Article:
Living with a long-term health condition can be tough and while many people develop their own ways of coping, there are also services and charities which provide practical and emotional support.
Long-term health conditions are ones that can’t be cured, but can be managed with medication, lifestyle changes or other treatments. Some examples include arthritis, diabetes, high blood pressure, dementia and some forms of depression. Anyone can have a long-term health condition, but many are age-related and they become more common as we grow older.
Long-term conditions can relate to your physical or mental health, and there is often a good deal of overlap between the two. They can impact on things like your mobility and daily routine, your confidence and mood, and might mean significant changes in your lifestyle generally. Conditions affect people differently and can vary in severity or have flare-ups punctuated with periods of remission.
It’s important not to try and cope alone. While self-care is an important part of managing a long-term condition, there is also a raft of help and advice available from sources including your own GP and other healthcare professionals, specialist services and charities. For example, for anyone living with diabetes, the website of national charity Diabetes UK is an invaluable source of help and advice. Similarly, if you’re coping with arthritis, the charity Versus Arthritis has an information-packed website and a confidential helpline on 0300 790 0400.
Bringing together all this information on where to find help, support and advice is another national charity – Independent Age. It has produced an easy-to-read and extremely useful 48-page guide to “Living well with long-term health conditions”. You can read it online, download a copy or request one in the post by clicking here or calling the charity’s free helpline on 0800 319 6789.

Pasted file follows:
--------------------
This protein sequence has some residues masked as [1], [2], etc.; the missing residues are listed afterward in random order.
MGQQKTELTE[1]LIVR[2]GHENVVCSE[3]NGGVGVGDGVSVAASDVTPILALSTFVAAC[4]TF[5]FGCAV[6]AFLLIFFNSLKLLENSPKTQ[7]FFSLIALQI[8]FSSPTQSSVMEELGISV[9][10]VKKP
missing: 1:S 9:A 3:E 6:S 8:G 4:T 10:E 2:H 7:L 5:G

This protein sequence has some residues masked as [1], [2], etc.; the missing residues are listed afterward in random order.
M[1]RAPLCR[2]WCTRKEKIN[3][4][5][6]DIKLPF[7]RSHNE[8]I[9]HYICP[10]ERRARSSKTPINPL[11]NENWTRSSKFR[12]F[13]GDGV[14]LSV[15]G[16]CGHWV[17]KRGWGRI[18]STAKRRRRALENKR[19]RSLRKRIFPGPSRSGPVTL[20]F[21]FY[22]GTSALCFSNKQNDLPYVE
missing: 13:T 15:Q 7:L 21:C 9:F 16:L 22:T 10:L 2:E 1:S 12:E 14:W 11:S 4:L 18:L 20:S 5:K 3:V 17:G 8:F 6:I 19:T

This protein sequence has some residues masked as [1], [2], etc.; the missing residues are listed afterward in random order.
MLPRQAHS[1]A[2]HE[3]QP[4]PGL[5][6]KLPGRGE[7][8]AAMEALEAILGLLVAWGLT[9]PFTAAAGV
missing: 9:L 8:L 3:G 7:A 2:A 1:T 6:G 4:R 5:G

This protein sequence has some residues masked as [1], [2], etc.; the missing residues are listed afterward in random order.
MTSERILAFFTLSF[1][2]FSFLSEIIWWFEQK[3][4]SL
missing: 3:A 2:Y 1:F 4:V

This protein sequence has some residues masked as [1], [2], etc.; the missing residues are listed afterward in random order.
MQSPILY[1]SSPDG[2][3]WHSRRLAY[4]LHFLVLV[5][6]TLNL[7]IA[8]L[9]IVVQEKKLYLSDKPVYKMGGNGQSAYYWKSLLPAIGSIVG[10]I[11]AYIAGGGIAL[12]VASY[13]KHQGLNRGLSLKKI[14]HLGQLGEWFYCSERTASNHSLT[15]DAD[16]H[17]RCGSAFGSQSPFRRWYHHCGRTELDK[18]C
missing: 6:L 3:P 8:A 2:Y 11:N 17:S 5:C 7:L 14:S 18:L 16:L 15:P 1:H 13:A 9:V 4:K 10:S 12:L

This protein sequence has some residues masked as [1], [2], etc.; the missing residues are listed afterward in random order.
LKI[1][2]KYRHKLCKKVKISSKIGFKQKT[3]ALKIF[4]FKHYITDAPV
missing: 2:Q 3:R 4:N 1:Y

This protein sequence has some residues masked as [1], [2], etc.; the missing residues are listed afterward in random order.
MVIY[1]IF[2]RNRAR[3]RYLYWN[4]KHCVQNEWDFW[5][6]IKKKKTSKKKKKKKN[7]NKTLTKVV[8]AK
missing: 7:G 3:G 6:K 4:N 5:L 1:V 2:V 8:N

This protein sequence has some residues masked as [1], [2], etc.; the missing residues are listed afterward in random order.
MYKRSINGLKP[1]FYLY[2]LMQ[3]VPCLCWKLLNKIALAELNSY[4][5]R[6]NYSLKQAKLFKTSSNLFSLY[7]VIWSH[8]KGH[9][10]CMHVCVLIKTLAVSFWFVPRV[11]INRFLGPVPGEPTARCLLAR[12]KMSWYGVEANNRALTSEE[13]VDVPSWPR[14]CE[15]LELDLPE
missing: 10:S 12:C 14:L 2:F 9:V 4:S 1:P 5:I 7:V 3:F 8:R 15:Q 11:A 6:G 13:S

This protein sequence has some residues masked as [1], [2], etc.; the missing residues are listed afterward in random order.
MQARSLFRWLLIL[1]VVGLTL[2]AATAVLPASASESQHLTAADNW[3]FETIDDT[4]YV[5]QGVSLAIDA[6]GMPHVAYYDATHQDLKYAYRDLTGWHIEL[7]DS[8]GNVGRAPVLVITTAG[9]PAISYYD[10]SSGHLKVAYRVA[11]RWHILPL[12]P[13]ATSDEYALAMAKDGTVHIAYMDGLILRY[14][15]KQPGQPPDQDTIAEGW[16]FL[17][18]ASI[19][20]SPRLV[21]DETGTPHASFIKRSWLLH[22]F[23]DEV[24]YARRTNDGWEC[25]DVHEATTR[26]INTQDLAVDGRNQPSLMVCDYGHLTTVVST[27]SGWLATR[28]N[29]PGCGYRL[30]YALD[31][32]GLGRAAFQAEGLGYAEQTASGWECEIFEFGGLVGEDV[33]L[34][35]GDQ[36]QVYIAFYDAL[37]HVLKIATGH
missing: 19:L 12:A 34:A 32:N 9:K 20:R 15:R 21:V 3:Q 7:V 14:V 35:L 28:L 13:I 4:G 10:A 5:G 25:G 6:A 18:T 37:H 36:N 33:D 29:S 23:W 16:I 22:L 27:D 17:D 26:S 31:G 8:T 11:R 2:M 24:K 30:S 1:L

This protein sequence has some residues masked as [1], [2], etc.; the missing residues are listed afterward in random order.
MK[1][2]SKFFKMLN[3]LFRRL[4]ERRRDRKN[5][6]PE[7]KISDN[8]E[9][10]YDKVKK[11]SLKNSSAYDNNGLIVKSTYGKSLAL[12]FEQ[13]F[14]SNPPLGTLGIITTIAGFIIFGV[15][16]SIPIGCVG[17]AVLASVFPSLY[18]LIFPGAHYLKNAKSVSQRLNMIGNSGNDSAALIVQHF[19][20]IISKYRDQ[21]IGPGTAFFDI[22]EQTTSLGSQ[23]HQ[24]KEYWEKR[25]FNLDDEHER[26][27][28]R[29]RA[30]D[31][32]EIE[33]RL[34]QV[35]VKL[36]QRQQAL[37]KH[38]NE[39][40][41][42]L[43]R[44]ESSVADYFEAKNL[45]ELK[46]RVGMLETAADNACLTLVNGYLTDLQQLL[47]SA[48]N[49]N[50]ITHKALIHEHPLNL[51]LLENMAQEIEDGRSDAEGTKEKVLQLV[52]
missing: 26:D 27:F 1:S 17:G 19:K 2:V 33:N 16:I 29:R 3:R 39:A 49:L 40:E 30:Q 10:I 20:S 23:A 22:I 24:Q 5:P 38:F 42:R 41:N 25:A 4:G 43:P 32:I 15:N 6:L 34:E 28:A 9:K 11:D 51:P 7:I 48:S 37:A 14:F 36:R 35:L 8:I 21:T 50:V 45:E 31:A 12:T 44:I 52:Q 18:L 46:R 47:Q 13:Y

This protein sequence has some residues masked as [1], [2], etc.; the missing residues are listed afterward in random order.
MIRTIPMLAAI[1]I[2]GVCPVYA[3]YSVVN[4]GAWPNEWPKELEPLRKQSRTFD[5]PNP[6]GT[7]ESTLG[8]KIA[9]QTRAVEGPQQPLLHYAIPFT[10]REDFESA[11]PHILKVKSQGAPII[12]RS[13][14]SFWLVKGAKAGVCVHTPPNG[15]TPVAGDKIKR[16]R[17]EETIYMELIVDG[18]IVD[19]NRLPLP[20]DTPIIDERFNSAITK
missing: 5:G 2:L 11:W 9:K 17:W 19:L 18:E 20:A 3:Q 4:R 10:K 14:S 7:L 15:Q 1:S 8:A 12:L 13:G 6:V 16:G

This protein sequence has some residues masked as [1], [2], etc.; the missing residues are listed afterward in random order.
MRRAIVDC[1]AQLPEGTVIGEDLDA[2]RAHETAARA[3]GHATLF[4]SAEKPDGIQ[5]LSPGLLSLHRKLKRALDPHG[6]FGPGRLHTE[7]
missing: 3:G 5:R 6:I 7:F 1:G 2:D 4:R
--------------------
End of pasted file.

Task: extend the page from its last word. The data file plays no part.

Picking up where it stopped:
The guide is split into six sections on how your condition might affect you; coping with challenges; how you might be feeling; getting the most from medical appointments; where to find support; and ways to help yourself. Crucially, it has been put together by speaking to people actually living and coping with a range of long-term health conditions and who share their experiences, tips and advice throughout the booklet.
For example, one contributor comments: “I had a heart attack nine years ago. I think when you have something like that it knocks your self-confidence because you think you are invincible until it happens and then you suddenly think, whoa!”. Another advises: “I think sometimes it is mind over matter. You get up and you think, oh I can hardly walk, but then you do.”
Subjects covered in the guide include managing pain and medication, coping with multiple conditions and potentially conflicting advice, preparing for medical appointments, becoming an ‘expert patient’, coming to terms with your condition, staying informed and making changes to your lifestyle. The booklet also includes information on where to find further help and support for a wide range of long-term health conditions.
• Independent Age has produced a library of free guides and factsheets covering all aspect of getting older. They don’t just focus on health, but also on money matters, future planning, housing, accessing benefits, support and care and personal life. You can see the full list and download as many as you like for free by clicking here.